Imperiale loves her home, a Craftsman-style dwelling with a Friendship porch built in 1912. She really doesn't want to sell. But the couple decided to downsize so they could put more money toward their other goals in life. So it's important for them to get the maximum out of their house.

"We'll take care of all the things a buyer might see that might concern them," said Osborne, citing little projects like putting in new grout around a kitchen countertop, sealing a hole around an electric outlet and installing a handrail along the front steps.

For as little as $3,000 to $5,000 in this case, Major said, improvements have been made that are likely to attract multiple offers and a higher sales price.

Even though she's still sad, Imperiale said the process "has all run seamlessly and quickly. It freaked me out, but sometimes that's helpful."

A few blocks away, on a winding street heading south from East High School, is another house bearing a "For Sale" sign with Major's contact numbers on it.

She persuaded the homeowner to spend about $15,000 to get this house ready for market, targeting a sales price of $600,000. New kitchen lights and fixtures, a good paint job, relaminated cabinets, an upgraded bathroom, new cabinets and flooring — all investments that Major is confident will attract the kind of offers the owner wants before moving out of state.

"One of the most important things," she said, "is having a homeowner who's willing to have work done on the home."

In that respect, Clark found the ideal client in Kurt Whitaker, a physician who spent the past 11 years developing his place above the Capitol into his dream home.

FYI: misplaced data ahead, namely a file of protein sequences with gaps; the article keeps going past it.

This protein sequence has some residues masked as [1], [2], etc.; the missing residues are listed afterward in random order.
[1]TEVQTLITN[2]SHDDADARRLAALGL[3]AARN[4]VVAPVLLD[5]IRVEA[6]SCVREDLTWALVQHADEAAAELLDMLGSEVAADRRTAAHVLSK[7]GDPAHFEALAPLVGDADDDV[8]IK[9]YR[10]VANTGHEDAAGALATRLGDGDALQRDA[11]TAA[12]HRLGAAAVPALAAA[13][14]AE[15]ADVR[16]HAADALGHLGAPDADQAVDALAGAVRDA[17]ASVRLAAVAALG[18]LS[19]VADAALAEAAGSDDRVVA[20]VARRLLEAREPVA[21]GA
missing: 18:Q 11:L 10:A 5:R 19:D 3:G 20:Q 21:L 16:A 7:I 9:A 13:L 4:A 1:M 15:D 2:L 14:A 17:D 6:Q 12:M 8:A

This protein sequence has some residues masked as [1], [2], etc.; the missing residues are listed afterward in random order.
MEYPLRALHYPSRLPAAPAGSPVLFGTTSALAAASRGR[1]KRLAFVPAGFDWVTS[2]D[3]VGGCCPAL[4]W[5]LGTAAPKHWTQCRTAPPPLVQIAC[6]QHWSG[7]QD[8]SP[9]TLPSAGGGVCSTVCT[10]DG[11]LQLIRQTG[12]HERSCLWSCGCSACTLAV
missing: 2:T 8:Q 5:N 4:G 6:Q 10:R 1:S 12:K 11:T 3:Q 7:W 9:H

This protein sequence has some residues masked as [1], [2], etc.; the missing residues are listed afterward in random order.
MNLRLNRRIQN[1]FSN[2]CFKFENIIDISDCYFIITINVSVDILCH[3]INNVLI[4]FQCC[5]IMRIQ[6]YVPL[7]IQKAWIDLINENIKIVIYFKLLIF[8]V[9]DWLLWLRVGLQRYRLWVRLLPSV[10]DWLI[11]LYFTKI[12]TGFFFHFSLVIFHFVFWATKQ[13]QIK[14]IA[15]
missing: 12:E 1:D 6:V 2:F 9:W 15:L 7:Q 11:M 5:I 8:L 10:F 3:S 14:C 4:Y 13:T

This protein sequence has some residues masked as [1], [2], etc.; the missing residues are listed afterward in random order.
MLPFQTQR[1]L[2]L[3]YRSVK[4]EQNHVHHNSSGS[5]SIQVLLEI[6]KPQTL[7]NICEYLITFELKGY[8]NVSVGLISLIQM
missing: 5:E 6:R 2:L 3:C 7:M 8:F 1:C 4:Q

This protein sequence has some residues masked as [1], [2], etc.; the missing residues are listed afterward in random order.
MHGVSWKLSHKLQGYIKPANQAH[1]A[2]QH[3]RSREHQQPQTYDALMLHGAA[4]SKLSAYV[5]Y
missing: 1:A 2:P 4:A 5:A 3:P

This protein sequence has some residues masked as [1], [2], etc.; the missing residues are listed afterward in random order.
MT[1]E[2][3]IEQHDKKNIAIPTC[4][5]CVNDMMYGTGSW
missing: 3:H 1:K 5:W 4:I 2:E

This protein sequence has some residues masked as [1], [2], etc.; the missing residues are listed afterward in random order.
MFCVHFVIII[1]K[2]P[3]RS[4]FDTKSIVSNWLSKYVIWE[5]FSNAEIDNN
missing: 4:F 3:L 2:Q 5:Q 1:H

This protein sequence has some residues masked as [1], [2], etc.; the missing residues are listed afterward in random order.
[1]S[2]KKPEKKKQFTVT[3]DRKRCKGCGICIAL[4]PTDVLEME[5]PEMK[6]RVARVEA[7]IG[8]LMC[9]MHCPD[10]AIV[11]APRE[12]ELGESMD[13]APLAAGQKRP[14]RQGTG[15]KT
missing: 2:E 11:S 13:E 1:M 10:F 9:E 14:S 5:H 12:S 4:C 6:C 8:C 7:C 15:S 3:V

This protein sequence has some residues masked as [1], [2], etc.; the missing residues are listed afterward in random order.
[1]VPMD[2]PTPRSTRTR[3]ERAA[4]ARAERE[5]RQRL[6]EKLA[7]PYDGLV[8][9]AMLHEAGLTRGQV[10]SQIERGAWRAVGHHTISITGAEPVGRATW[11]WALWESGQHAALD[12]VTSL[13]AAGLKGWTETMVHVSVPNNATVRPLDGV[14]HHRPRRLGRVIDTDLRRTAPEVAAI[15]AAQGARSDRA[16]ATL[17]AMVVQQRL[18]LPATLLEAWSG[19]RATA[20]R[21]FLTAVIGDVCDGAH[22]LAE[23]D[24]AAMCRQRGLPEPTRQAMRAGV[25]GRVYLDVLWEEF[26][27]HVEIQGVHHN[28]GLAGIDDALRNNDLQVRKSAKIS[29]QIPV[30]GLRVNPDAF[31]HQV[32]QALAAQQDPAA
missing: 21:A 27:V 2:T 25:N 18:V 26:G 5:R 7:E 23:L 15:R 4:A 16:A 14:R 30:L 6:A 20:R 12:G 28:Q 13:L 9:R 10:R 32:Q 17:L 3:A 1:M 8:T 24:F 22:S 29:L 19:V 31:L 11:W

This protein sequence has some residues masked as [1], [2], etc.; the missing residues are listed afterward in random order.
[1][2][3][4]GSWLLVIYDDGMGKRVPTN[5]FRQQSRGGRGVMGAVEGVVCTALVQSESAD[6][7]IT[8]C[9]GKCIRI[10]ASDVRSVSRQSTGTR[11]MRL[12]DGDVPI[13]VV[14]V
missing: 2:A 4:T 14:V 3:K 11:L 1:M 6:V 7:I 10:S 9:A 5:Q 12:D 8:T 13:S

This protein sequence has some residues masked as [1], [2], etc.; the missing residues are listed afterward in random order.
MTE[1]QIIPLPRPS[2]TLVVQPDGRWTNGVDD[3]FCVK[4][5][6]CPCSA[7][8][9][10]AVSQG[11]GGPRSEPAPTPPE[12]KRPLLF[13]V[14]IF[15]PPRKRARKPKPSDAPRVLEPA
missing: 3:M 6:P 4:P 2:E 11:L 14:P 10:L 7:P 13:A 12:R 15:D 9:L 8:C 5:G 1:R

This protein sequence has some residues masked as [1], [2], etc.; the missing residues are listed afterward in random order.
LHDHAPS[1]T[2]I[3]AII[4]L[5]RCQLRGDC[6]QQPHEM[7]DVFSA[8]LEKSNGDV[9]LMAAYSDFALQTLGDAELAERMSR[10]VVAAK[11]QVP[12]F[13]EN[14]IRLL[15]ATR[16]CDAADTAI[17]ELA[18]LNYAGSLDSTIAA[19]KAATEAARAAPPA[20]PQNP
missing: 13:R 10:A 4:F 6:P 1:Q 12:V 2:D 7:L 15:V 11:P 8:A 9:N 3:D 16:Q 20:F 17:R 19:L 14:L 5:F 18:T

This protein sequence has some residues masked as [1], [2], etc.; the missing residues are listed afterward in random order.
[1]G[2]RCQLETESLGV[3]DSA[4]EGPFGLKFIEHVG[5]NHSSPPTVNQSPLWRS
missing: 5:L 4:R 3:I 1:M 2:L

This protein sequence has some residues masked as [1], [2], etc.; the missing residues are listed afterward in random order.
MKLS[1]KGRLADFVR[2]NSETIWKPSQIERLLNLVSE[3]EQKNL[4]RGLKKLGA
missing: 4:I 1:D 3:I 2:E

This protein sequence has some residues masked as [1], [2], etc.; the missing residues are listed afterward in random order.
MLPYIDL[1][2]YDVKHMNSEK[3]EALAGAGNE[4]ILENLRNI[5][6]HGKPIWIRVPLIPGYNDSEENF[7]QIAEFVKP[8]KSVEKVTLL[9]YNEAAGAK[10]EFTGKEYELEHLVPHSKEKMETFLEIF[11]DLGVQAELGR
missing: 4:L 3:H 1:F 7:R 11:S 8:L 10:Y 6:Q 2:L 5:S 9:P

But now Whitaker and his family are moving to Colorado and quickly sold the home — with its spectacular views of the valley — and a separate guest house for $1.2 million to a couple from Manhattan seeking a lifestyle change.

"If I could bring the house with me, I would. We spent 11 years dialing this in and making it what we wanted," Whitaker said. Since he can't, he enlisted Clark to help him get the best price possible without having the house on the market for who knows how long.

"Peter came in and did a market analysis and came up with a range of prices we could get," Whitaker recalled. "I said let's go for a more rapid sale, so instead of six months, let's price it to sell in two. And we had it under contract in two days."

Success stories like that happen, Clark said, when homeowners and their real estate agents work closely to get a property ready for market.

"Kurt was the dream seller. He understood what it took to go well and was willing to make it work."

If you're buying …

Salt Lake Board of Realtors President Troy Peterson suggests five ways buyers have a better chance of getting the homes they want:

• Make a full-price offer with a larger earnest-money deposit.

• Ask the seller what his/her needs are.

• Pay your own closing costs.

• Get preapproved by your lender.

• Limit contingencies, like asking a seller to buy a home warranty. —

Windermere Real Estate

Peter Clark and Cherie Major are co-owners of a Windermere Utah Real Estate office that will open this summer at 1059 E. 900 South.

Major also will be branch manager, overseeing 15 agents. The office is the sixth in Utah for Windermere, a Seattle-based real estate company with more than 300 offices and 6,000 agents in Utah, nine other Western states and Mexico.

Its other Utah offices are in Sugar House, Cottonwood Heights, Layton, Park City and Coalville.